A late lunch…

I went to lunch at 2:30 this afternoon. Because reasons. There’s nothing intrinsically wrong about that other than the fact I usually try to snag lunch around 11. That’s reasonably close to the mid-point of my normal work day and it’s when you can run out and back without returning to find the closest parking somewhere in south Uzbekistan.

Mostly I don’t like eating that late in the afternoon because I stick to a fairly early dinner schedule. Even of weekdays, dinner is made, eaten, and cleaned up before 6:00. A late lunch throws that schedule out of whack, which nudges other bits of the nightly routine our of order. It’s all minor stuff that conspires to create a big mood by the time the day is done.

I still went to lunch at 2:30 today… not so much because I wanted to eat at that point, but because not going to lunch at all has the potential to create a precedent that I have no intention of adhering to in the future. In the absence of direct threats to life or property, lunch is a thing that’s going to happen, as much my time and inviolable as the small hours of the morning.

Long experience tells me that doing something for nothing only ratchets up the expectation that you’ll do a lot more somethings for the same amount of nothing. Even when that’s not the intention, it’s an idea that I’m determined not to allow to take root even by accident… although getting back at 3:00 and leaving at 4:00 does have a certain charm.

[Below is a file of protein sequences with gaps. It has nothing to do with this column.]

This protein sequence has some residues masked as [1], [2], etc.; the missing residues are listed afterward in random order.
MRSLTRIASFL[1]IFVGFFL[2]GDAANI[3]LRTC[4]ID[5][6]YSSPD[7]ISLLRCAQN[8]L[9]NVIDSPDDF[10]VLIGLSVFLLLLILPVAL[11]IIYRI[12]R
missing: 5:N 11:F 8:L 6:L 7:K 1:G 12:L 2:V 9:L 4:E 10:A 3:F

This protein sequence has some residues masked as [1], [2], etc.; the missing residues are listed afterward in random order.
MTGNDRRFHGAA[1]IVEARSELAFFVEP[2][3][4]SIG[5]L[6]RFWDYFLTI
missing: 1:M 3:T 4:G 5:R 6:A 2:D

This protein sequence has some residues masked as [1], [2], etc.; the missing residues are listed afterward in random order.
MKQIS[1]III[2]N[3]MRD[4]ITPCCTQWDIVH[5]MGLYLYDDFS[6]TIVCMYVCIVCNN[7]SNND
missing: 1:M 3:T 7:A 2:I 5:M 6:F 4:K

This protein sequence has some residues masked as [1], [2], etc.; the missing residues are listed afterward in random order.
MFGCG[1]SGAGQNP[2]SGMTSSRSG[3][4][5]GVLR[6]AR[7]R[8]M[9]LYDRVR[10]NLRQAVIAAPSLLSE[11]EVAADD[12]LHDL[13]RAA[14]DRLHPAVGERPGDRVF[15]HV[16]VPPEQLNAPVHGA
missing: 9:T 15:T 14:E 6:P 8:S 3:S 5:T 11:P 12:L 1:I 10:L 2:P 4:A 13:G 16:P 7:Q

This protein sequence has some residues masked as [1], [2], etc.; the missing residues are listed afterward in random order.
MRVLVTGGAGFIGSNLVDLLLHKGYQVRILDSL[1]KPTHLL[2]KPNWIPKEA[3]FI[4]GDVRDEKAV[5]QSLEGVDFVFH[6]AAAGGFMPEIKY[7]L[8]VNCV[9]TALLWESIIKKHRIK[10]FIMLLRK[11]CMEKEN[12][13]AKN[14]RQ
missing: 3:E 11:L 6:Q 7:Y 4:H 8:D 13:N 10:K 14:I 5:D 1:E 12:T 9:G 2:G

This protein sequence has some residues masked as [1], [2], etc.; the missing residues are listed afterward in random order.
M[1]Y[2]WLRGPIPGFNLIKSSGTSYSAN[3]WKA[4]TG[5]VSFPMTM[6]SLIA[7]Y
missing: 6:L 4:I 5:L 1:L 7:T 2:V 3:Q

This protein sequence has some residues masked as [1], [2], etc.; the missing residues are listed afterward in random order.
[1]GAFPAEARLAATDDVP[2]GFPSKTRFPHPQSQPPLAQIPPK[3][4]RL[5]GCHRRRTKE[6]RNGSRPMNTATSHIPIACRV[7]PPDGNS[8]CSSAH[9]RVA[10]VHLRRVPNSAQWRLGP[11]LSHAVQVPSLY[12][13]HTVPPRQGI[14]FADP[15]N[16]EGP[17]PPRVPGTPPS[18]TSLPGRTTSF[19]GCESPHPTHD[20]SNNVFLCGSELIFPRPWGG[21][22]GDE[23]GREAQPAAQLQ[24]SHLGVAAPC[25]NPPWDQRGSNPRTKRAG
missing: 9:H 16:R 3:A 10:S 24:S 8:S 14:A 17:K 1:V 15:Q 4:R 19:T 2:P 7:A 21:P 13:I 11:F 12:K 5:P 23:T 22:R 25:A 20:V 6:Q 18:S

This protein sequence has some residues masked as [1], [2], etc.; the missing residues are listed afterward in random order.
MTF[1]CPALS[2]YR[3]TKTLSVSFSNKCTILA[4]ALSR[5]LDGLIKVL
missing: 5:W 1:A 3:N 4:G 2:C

Twelve hour days…

There was a time in my career I would have done back flips about the possibility of working 12-hour shifts. The work week that consists of basically three days on four off, the possibility of a steady supply of overtime, night differential, and holiday pay. Now that I’ve over-topped my projected career halfway point, though, the idea is less appealing on just about every level.

I’ve never wanted or expected something for nothing. I don’t mind doing the work in exchange for the pay… but in any duration that stretches on for much more than eight hours, I lose interested and focus at an alarming, perhaps even exponential, rate.

I’m not shy about telling anyone that I’ve long since reached the point in life where, with a handful of possible exceptions, the only place I really want to be is home. I’ve spent a not insignificant amount of money just to have those four walls and a roof. There are dogs and a cat and a tortoise there. The furniture is comfortable. I control the temperature and in a pinch can even make my own electricity. I’ve spent a half a lifetime filling the space with objects of at least personal significance. If it wasn’t the place I most wanted to be, I’d be concerned that I was doing something completely wrong.